open water


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open water

[′ō·pən ′wȯd·ər]
(ecology)
Lake water that is free from emergent vegetation, artificial obstructions, or tangled masses of underwater vegetation at very shallow depths.
(hydrology)
Lake water that does not freeze during the winter.
(oceanography)
Water less than one-tenth covered with floating ice.
McGraw-Hill Dictionary of Scientific & Technical Terms, 6E, Copyright © 2003 by The McGraw-Hill Companies, Inc.
References in classic literature ?
JEREMY took a reed pole, and pushed the boat out into open water. "I know a good place for minnows," said Mr.
Nearer, a stream of open water rolls its slow black waves past the edges of the ice.
Gaining the more open water, the bracing breeze waxed fresh; the little Moss tossed the quick foam from her bows, as a young colt his snortings.
A strange name wakes up memories; the printed words scent the smoky atmosphere of to-day faintly, with the subtle and penetrating perfume as of land breezes breathing through the starlight of bygone nights; a signal fire gleams like a jewel on the high brow of a sombre cliff; great trees, the advanced sentries of immense forests, stand watchful and still over sleeping stretches of open water; a line of white surf thunders on an empty beach, the shallow water foams on the reefs; and green islets scattered through the calm of noonday lie upon the level of a polished sea, like a handful of emeralds on a buckler of steel.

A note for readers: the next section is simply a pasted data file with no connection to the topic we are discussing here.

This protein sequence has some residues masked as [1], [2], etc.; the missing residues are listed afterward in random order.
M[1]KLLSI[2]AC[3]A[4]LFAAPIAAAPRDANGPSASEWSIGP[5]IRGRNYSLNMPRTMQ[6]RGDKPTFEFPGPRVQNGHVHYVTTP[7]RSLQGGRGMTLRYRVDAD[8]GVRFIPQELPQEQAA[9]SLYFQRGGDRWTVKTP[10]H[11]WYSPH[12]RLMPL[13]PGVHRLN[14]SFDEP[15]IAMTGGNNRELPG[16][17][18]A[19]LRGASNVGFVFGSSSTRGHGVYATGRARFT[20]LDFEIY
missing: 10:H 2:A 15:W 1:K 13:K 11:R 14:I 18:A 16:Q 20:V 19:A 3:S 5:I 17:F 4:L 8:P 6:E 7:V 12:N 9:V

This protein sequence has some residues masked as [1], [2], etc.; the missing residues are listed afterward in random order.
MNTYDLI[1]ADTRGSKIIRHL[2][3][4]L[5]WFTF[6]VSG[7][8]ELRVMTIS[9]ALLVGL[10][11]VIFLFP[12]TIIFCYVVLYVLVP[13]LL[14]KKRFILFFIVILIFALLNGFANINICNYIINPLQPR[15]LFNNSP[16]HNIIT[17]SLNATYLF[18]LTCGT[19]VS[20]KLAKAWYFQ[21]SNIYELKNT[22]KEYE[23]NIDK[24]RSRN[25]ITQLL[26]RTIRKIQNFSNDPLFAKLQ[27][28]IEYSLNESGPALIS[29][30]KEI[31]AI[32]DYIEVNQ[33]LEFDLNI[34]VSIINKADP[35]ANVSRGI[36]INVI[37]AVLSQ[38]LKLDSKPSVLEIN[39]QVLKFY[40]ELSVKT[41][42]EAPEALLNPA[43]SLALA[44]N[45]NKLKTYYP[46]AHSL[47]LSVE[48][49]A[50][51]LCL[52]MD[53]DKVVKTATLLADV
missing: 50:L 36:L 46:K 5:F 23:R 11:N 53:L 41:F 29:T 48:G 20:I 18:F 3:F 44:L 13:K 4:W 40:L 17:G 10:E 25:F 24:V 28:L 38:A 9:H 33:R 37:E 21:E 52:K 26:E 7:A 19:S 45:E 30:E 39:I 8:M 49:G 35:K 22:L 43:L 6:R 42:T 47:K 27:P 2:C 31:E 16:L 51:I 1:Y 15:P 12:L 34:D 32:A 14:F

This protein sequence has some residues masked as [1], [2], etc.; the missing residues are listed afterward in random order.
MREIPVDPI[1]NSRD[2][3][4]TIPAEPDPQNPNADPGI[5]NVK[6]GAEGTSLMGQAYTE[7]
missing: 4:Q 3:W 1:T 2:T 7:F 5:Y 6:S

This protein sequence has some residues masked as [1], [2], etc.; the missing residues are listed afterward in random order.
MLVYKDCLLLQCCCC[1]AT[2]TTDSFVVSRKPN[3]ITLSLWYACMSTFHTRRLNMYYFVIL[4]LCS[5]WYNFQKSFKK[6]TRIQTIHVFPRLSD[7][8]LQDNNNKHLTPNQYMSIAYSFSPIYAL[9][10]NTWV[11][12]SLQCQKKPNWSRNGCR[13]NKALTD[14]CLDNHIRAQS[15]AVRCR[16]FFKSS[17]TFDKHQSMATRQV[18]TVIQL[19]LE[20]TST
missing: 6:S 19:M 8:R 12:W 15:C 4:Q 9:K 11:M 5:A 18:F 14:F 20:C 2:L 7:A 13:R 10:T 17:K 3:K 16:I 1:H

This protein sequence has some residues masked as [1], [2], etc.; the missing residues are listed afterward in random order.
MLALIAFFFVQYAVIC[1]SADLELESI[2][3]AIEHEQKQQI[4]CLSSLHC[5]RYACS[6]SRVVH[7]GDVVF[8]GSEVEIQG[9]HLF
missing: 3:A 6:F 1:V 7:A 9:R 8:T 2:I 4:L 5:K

Flakes of ice increased on the open water. The sea seemed everywhere alike.
But Jerry recoiled from the open water lapping the Arangi's side.
Go ahead you, and keep out in pretty open water, that I mayn't get fouled again.'
The account translated from the Icelandic says that the mountainlike ruins of this majestic glacier so covered the sea that as far as the eye could reach no open water was discoverable, even from the highest peaks.
Had the animal come into open water, where a man could see where and how to work his vessel, I would have engaged the thing myself; but looking aloft among the trees is all the same to me as standing on the deck of one ship, and looking at another vessel’s tops.
The seal must have open water to live and catch fish in, and in the deep of winter the ice would sometimes run eighty miles without a break from the nearest shore.
This meant that we must take Big Alec on the open water, where he could see us coming and prepare for us one of the warm receptions for which he was noted.
While they were thus killing my men within the harbour I drew my sword, cut the cable of my own ship, and told my men to row with all their might if they too would not fare like the rest; so they laid out for their lives, and we were thankful enough when we got into open water out of reach of the rocks they hurled at us.